The Cisco 7200 series routers with Network Switching Engine (NSE-1) and the Cisco 10000 series Edge Services Router (ESR) have implemented the PXF path. IP multicast forwarding in the PXF path is only supported on the Cisco 10000 series ESR. It is not supported on the Cisco 7200 series with NSE-1.

IP Multicast Multilayer Switching


Note IP multicast Multilayer Switching is also known as IP multicast MLS and MMLS.


IP multicast MLS is hardware-based, Layer 3 switching of IP multicast data for routers connected to high-end Catalyst LAN switches. IP multicast MLS switches IP multicast data packet flows between IP subnets using advanced ASIC switching hardware, thereby off-loading processor-intensive, multicast packet routing from network routers. The packet forwarding function is moved onto the connected Layer 3 switch whenever a supported path exists between a source and members of a multicast group. Packets that do not have a supported path to reach their destinations are still forwarded in software by routers.

The distinction between a router and a LAN switch has become increasingly vague because of the evolution of highly intelligent Layer 3-aware ASIC. The capability of a router to interact with the forwarding mechanism of a LAN switch at Layer 3 has led to a dramatic increase in switching performance.

The Catalyst 5000 family switches and Catalyst 6500 family switches with Supervisor Engine I support IP multicast MLS for only (S, G) flows. The Catalyst 6500 family switches with Supervisor Engine II support IP multicast MLS for both (S, G) and (*, G) flows. For more information on (S, G) and (*, G) flows, refer to the Internet Protocol (IP) Multicast Technology Overview Cisco white paper listed in the "Related Documents" section at the end of this document.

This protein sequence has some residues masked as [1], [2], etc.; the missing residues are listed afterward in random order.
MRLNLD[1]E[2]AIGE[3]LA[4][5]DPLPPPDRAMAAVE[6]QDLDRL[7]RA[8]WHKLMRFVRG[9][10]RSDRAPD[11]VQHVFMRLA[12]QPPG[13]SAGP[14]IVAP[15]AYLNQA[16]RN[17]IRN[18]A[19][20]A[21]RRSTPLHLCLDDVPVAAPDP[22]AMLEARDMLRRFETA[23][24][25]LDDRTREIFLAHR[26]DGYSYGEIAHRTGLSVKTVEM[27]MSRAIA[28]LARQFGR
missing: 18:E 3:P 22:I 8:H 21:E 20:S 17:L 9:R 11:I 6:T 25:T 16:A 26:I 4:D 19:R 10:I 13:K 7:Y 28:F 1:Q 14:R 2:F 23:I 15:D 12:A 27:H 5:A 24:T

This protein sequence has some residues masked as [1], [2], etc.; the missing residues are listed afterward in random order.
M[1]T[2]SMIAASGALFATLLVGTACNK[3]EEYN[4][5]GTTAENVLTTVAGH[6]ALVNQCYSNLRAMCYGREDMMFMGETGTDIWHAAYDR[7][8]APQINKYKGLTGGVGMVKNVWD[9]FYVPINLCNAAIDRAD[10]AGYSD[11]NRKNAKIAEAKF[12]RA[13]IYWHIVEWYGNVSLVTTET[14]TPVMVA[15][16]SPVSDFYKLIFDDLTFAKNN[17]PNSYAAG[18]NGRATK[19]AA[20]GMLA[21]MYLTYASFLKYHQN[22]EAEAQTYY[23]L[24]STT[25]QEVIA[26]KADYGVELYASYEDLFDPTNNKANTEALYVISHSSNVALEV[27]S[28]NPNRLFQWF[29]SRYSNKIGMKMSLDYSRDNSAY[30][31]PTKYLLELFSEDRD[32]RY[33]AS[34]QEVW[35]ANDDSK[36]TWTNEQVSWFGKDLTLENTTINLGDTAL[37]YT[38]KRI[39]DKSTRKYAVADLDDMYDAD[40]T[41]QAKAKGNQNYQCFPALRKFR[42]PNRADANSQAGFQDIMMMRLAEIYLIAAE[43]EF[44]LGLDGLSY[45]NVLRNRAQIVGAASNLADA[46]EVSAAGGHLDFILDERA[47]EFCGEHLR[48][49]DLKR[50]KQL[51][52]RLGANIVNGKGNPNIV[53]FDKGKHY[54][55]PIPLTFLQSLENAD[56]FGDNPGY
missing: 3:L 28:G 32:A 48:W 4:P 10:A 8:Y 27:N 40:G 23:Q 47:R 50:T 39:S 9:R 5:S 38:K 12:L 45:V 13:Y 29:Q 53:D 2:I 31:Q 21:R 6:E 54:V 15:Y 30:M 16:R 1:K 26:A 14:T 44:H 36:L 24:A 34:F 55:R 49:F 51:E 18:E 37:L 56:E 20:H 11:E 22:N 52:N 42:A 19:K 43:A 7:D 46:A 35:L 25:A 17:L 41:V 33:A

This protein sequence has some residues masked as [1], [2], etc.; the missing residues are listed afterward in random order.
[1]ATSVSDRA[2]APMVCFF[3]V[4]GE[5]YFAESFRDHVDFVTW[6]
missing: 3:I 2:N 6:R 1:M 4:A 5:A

Switching Method by Platform

The specific switching methods used by IP multicast platforms are described in the following sections:

Cisco 1600 Series, 2600 Series, and 3600 Series

Cisco 7200 Series

Cisco 7500 Series

Cisco 10000 Series Edge Services Router

Cisco 12000 Series Internet Router

Catalyst 5000 Family

Catalyst 6500 Family

A summary of the switching capabilities for IP multicast platforms is shown in Table 1.

Table 1 IP Multicast Platform Switching Capabilities 

Platform
Process Switching
Fast Switching
MDFS
Multicast MLS
PXF

Cisco 1600 series, 2600 series, and 3600 series

Yes

Yes

No

No

No

Cisco 7200 series without NSE-1

Yes

Yes

No

No

No

Cisco 7200 series with NSE-1

Yes

Yes

No

No

No

Cisco 7500 series

Yes

Yes

Yes

No

No

Cisco 10000 series

Yes

Yes

No

No

Yes

Cisco 12000 series

Yes

Yes

Yes

No

No

Catalyst 5000 family without either of the following options:

Supervisor Engine III, NetFlow Feature Card II (NFFC-II), and Route Switch Module (RSM)

Supervisor Engine II G or III G, and Route Swtich Feature Card (RSFC)

No

No

No

No

No